The real-life events depicted in director Kyle Patrick Alvarez's The Stanford Prison Experiment are familiar to just about anyone who took an introductory psychology course in college. In the summer of 1971, a group of 24 male college students participating in an academic study were assigned random roles as guards or inmates in a mock prison on a nearly empty Stanford University campus. What happened over the next several days said volumes about human nature and has remained a source of controversy and debate for more than four decades.
That familiarity calls into question the need for a narrative film on the subject, especially one that recreates some scenes verbatim from original footage available on YouTube. But documentary-style context and analysis wouldn't have added much to the The Stanford Prison Experiment. Starkly told, the story still speaks for itself, and its central lesson — that people are capable of almost anything given the right set of circumstances — resonates deeply with 21st-century events, from recent incidents of police brutality to torture at Abu Ghraib. Though the film was stuck in development limbo for 12 years, its timing seems impeccable.
As The Stanford Prison Experiment begins, graduate students working with Stanford psychology professor Philip Zimbardo (Billy Crudup) interview undergrads for paid participation in a study about prison life, screening for the least troubled applicants. Once the mock prison is up and running, it doesn't take long for trouble to arise. By the second day, the "prison guards" embrace the kind of psychological cruelty of which most of us don't consider ourselves capable, and the "prisoners" passively adapt to their roles and begin to lose their real-world identities. The experiment soon reaches a level of crisis and danger that exposes serious ethical quandaries, and which actually led directly to the establishment of strict guidelines for psychological research using human subjects.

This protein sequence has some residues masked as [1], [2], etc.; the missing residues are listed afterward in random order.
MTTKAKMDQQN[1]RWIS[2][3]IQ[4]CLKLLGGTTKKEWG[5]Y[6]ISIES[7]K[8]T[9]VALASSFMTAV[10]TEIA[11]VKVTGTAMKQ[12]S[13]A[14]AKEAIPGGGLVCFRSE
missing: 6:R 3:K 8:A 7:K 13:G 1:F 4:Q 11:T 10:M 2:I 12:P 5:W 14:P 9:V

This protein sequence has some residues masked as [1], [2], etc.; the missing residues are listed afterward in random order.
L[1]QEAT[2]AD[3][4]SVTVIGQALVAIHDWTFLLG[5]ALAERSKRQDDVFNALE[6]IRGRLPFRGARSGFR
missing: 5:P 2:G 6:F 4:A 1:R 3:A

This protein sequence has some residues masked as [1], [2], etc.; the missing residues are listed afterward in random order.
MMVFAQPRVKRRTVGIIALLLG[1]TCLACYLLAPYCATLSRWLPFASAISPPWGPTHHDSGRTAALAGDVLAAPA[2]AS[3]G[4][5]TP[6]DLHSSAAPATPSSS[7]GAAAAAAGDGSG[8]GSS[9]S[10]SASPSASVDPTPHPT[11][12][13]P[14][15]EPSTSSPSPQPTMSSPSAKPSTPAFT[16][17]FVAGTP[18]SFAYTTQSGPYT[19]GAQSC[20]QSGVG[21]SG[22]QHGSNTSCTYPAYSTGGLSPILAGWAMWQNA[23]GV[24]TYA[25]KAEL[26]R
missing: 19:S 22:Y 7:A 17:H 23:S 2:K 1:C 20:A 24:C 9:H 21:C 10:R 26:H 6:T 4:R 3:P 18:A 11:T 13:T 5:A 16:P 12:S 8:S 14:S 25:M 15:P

Though made with the involvement of the real (and now 82-year-old) Zimbardo, The Stanford Prison Experiment pulls no punches in its depiction of a man who is trying to examine the negative effects institutions have on the behavior of individuals, but also seems willing to participate in psychological torture for the benefit of his own career. Crudup's fine performance makes that internal tension palpable while generating suspense regarding how far Zimbardo is willing to take his explorations. An ensemble of accomplished and experienced young actors including Ezra Miller (Trainwreck) and Tye Sheridan (Mud) renders the students' psychological deterioration painfully real. That's no small task, as their story might be dismissed as implausible today if it weren't true.
With The Stanford Prison Experiment, Alvarez also manages an authentic-looking early-'70s period piece that recalls the films of that era, even though much of his story takes place in a hallway that fills in for a prison yard. Though the particulars of the story could have happened at no other time, their underlying causes remain in effect. The potential for abuse of power may be rooted in human nature and shared by all, but that doesn't make it any easier to accept.